By Megan Samuels, The Eating Disorder Center Intern
In high school, I was plagued by varsity sports. I ran for hours every day, whether I wanted to or not. If we did a skill wrong or lost a game, we ran as punishment. We had to get under a certain mile time. Everything in my life revolved around running.
Later on in my recovery I realized that varsity sports was not my form of joyful movement. Through working with a therapist and a dietitian, I eventually realized that I didn’t actually enjoy running. This was a difficult conclusion at the time for me to make. However, in being truly honest with myself-I realized that I ran when I didn’t want to, it came from a place of wanting to alter my body, and I ran to punish my body.
Today, years after varsity sports, I asked my family if they wanted to play tennis during the long weekend. We went to the local park and played for fun. We did not keep score, however, we did count the number of times I was laughing uncontrollably because I would serve the ball into another court. During this tennis game, I realized that I was doing joyful movement. This was it. Moving simply for the fun of moving and being around my family. It had nothing to do with altering my body and that was such an amazing feeling. I felt at peace with my body. I was playing tennis just to play tennis, have fun, and enjoy my life.
I often think about joyful movement in the sense of how small children play. Children run outside and play soccer when they want to and when it feels good to them. I am working on honoring my inner child and I believe that I achieved that goal today.
Below I have listed some of my favorite ways to move:
**Please note that if your treatment team has asked for you to not be doing any form of movement right now-it’s so important to honor that for your health and well-being.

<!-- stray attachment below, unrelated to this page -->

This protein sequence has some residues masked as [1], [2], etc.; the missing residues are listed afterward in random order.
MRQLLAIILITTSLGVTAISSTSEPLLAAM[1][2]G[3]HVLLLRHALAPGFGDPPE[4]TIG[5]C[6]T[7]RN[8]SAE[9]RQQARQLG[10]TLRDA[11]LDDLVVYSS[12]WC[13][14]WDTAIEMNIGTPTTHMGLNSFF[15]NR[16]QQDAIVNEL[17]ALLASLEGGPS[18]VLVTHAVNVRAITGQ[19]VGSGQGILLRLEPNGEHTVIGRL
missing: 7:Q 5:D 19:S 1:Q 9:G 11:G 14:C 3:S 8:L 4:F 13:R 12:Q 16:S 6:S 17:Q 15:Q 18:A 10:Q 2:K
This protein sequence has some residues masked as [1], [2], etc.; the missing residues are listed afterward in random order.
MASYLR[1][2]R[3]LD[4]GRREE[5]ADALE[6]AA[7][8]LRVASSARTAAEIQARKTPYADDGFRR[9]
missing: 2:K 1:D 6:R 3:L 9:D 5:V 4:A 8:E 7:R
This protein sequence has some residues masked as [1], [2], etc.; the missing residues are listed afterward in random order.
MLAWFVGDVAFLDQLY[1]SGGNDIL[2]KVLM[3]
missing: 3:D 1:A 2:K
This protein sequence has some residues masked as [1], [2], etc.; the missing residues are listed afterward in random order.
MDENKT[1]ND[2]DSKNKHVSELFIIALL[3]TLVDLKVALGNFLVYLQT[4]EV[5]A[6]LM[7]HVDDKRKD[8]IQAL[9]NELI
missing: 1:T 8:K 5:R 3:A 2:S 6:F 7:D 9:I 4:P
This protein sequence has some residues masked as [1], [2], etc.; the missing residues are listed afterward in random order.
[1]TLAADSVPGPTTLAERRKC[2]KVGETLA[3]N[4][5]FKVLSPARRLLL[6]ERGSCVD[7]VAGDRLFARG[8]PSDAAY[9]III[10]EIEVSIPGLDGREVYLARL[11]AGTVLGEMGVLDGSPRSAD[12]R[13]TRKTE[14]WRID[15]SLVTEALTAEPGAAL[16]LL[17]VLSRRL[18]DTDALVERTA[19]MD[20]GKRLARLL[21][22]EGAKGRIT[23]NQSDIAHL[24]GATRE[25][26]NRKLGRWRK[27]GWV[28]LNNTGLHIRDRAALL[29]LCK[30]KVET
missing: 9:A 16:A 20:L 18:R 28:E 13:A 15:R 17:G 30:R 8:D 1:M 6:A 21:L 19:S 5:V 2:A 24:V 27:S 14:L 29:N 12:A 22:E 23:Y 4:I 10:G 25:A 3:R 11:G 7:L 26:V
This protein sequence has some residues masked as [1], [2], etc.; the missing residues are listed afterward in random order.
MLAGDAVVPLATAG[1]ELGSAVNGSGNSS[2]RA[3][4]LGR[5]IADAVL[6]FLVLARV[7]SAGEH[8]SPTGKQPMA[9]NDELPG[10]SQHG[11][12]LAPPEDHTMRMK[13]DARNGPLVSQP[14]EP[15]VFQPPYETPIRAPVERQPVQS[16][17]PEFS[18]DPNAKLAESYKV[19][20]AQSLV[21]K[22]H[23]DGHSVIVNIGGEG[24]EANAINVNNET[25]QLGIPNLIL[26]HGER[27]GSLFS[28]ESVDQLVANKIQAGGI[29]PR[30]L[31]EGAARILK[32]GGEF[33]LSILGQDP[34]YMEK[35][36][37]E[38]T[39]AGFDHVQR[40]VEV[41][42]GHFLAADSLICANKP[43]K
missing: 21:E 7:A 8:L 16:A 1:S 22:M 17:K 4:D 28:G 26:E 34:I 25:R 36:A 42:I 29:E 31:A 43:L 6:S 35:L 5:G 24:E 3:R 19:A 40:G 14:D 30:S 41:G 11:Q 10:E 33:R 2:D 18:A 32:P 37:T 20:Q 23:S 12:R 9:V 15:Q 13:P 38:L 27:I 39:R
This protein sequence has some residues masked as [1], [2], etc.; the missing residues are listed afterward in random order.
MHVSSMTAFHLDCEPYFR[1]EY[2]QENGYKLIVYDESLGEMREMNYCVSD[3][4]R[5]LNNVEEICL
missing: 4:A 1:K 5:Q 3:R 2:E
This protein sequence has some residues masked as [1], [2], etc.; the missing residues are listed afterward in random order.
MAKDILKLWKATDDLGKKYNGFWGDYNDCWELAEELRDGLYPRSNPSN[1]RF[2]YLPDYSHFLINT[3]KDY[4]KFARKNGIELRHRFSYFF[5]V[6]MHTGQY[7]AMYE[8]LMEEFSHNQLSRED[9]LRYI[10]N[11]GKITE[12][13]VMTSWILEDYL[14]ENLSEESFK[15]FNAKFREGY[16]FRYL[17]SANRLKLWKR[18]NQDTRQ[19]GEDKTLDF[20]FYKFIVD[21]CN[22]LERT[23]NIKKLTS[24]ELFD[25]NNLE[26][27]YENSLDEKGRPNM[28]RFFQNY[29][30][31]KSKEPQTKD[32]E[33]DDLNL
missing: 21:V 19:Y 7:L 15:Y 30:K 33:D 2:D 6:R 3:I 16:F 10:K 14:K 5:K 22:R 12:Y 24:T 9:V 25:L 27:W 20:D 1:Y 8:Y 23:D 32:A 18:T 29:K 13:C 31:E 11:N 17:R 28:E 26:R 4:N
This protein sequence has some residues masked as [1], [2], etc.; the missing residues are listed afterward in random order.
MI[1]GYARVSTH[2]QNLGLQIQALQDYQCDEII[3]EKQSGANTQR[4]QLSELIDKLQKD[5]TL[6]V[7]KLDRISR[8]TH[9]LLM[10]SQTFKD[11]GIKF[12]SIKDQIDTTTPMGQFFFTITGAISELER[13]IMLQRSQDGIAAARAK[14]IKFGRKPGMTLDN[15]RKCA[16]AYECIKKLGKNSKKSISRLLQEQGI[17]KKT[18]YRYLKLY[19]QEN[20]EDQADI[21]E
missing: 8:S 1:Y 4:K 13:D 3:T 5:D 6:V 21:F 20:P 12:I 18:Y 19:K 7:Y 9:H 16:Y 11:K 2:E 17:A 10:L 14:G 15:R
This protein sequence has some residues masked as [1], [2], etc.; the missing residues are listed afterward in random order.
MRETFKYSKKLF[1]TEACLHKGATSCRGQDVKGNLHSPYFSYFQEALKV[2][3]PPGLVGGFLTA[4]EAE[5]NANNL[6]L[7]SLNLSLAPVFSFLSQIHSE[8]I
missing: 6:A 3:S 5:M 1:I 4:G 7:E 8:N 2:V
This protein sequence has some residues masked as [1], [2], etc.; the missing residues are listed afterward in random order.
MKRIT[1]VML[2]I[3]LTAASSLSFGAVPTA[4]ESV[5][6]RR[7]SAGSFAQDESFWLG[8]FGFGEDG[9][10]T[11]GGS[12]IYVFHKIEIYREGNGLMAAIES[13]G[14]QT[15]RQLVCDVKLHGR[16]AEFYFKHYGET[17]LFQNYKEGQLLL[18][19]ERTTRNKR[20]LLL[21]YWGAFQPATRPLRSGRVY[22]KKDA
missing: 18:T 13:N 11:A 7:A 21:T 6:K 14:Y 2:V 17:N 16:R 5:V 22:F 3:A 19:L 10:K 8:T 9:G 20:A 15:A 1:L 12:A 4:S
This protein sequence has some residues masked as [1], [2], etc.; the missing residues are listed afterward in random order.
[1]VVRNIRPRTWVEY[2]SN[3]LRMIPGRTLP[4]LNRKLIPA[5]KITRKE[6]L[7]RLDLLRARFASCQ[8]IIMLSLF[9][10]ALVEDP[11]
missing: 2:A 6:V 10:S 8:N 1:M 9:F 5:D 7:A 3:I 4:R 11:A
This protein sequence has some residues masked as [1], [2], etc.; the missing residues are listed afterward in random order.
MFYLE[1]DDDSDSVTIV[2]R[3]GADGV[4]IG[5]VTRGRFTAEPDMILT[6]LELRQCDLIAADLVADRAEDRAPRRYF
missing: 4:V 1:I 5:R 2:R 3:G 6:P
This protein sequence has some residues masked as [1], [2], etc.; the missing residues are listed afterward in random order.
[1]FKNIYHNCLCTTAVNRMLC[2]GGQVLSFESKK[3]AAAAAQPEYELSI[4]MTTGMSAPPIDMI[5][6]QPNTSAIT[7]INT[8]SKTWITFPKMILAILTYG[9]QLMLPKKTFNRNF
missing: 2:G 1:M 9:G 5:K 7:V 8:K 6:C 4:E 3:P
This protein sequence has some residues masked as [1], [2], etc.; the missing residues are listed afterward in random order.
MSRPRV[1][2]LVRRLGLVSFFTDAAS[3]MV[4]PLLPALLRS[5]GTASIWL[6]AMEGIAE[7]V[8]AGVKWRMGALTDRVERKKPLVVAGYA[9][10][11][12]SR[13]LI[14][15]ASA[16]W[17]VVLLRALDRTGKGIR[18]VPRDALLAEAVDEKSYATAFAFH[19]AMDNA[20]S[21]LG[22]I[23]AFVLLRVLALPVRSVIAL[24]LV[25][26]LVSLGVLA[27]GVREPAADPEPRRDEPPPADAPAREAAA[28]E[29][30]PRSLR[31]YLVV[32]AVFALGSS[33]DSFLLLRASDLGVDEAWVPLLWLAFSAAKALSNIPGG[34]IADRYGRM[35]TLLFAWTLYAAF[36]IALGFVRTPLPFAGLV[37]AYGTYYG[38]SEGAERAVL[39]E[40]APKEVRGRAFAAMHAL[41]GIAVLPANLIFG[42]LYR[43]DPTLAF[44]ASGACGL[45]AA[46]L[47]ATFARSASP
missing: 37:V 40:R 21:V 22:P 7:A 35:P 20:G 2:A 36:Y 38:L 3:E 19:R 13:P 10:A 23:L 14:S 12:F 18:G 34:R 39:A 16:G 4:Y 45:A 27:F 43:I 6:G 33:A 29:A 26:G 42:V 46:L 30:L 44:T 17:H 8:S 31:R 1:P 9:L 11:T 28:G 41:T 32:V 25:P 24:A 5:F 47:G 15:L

It’s important to be mindful that part of my recovery involved complete rest from exercise-and that this was a crucial aspect of my healing process. Actually taking time off from movement during the recovery process often leads to better recovery outcomes. Sometimes taking a period of rest, is actually the healthiest thing for you.
One of the privileges of being at a later stage of recovery is exploring forms of joyful movement and reconnecting with my body, in a way that comes from a place of self-care and joy-rather than punishment.
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The Eating Disorder Center is a premier outpatient eating disorder therapy center founded by Jennifer Rollin. We specialize in helping teens and adults struggling with anorexia, binge eating disorder, bulimia, OSFED, and body image issues. We provide eating disorder therapy in Rockville, MD, easily accessible to individuals in Potomac, North Potomac, Bethesda, Olney, Silver Spring, Germantown, and Washington D.C. We also offer eating disorder therapy virtually throughout California serving those in cities including Palo Alto, San Francisco, Los Angeles, Woodland Hills, San Jose, and Beverly Hills. We provide eating disorder recovery coaching via Zoom to people worldwide. Connect with us through our website at www.theeatingdisordercenter.com
The Eating Disorder Center
We are a premier outpatient eating disorder therapy center in Rockville, Maryland.